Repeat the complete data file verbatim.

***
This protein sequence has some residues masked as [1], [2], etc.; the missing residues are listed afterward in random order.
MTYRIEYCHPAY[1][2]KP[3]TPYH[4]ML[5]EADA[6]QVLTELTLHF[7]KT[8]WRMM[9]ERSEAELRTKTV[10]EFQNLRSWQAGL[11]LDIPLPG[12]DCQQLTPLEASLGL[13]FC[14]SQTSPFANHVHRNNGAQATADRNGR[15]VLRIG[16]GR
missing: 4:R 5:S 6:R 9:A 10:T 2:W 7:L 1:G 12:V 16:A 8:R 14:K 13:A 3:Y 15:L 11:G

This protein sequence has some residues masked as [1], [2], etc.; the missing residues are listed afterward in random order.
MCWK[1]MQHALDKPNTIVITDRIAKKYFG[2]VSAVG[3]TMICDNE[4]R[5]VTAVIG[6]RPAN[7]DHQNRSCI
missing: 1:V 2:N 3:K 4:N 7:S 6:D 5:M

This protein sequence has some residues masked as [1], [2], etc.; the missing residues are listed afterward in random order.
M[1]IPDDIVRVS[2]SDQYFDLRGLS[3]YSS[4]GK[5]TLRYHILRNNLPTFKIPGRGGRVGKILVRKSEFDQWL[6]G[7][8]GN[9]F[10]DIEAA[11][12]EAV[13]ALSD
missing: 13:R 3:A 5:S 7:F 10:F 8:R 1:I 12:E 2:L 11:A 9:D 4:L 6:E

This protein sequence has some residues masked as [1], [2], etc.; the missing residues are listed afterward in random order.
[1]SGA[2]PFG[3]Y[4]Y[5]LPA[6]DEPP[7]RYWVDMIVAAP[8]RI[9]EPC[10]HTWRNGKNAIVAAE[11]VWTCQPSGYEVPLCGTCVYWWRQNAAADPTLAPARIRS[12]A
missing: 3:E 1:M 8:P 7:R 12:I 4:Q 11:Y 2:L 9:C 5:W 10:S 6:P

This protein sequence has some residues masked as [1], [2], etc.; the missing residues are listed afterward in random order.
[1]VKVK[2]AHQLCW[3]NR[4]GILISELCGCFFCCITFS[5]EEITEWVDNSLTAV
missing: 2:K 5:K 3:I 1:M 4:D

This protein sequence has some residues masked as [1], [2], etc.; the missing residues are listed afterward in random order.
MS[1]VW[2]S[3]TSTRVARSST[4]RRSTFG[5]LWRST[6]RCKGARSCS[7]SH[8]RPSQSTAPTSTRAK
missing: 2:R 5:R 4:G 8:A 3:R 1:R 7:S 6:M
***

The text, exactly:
This protein sequence has some residues masked as [1], [2], etc.; the missing residues are listed afterward in random order.
MTYRIEYCHPAY[1][2]KP[3]TPYH[4]ML[5]EADA[6]QVLTELTLHF[7]KT[8]WRMM[9]ERSEAELRTKTV[10]EFQNLRSWQAGL[11]LDIPLPG[12]DCQQLTPLEASLGL[13]FC[14]SQTSPFANHVHRNNGAQATADRNGR[15]VLRIG[16]GR
missing: 4:R 5:S 6:R 9:A 10:T 2:W 7:L 1:G 12:V 16:A 8:R 14:K 13:A 3:Y 15:L 11:G

This protein sequence has some residues masked as [1], [2], etc.; the missing residues are listed afterward in random order.
MCWK[1]MQHALDKPNTIVITDRIAKKYFG[2]VSAVG[3]TMICDNE[4]R[5]VTAVIG[6]RPAN[7]DHQNRSCI
missing: 1:V 2:N 3:K 4:N 7:S 6:D 5:M

This protein sequence has some residues masked as [1], [2], etc.; the missing residues are listed afterward in random order.
M[1]IPDDIVRVS[2]SDQYFDLRGLS[3]YSS[4]GK[5]TLRYHILRNNLPTFKIPGRGGRVGKILVRKSEFDQWL[6]G[7][8]GN[9]F[10]DIEAA[11][12]EAV[13]ALSD
missing: 13:R 3:A 5:S 7:F 10:F 8:R 1:I 12:E 2:L 11:A 9:D 4:L 6:E

This protein sequence has some residues masked as [1], [2], etc.; the missing residues are listed afterward in random order.
[1]SGA[2]PFG[3]Y[4]Y[5]LPA[6]DEPP[7]RYWVDMIVAAP[8]RI[9]EPC[10]HTWRNGKNAIVAAE[11]VWTCQPSGYEVPLCGTCVYWWRQNAAADPTLAPARIRS[12]A
missing: 3:E 1:M 8:P 7:R 12:I 4:Q 11:Y 2:L 9:C 5:W 10:S 6:P

This protein sequence has some residues masked as [1], [2], etc.; the missing residues are listed afterward in random order.
[1]VKVK[2]AHQLCW[3]NR[4]GILISELCGCFFCCITFS[5]EEITEWVDNSLTAV
missing: 2:K 5:K 3:I 1:M 4:D

This protein sequence has some residues masked as [1], [2], etc.; the missing residues are listed afterward in random order.
MS[1]VW[2]S[3]TSTRVARSST[4]RRSTFG[5]LWRST[6]RCKGARSCS[7]SH[8]RPSQSTAPTSTRAK
missing: 2:R 5:R 4:G 8:A 3:R 1:R 7:S 6:M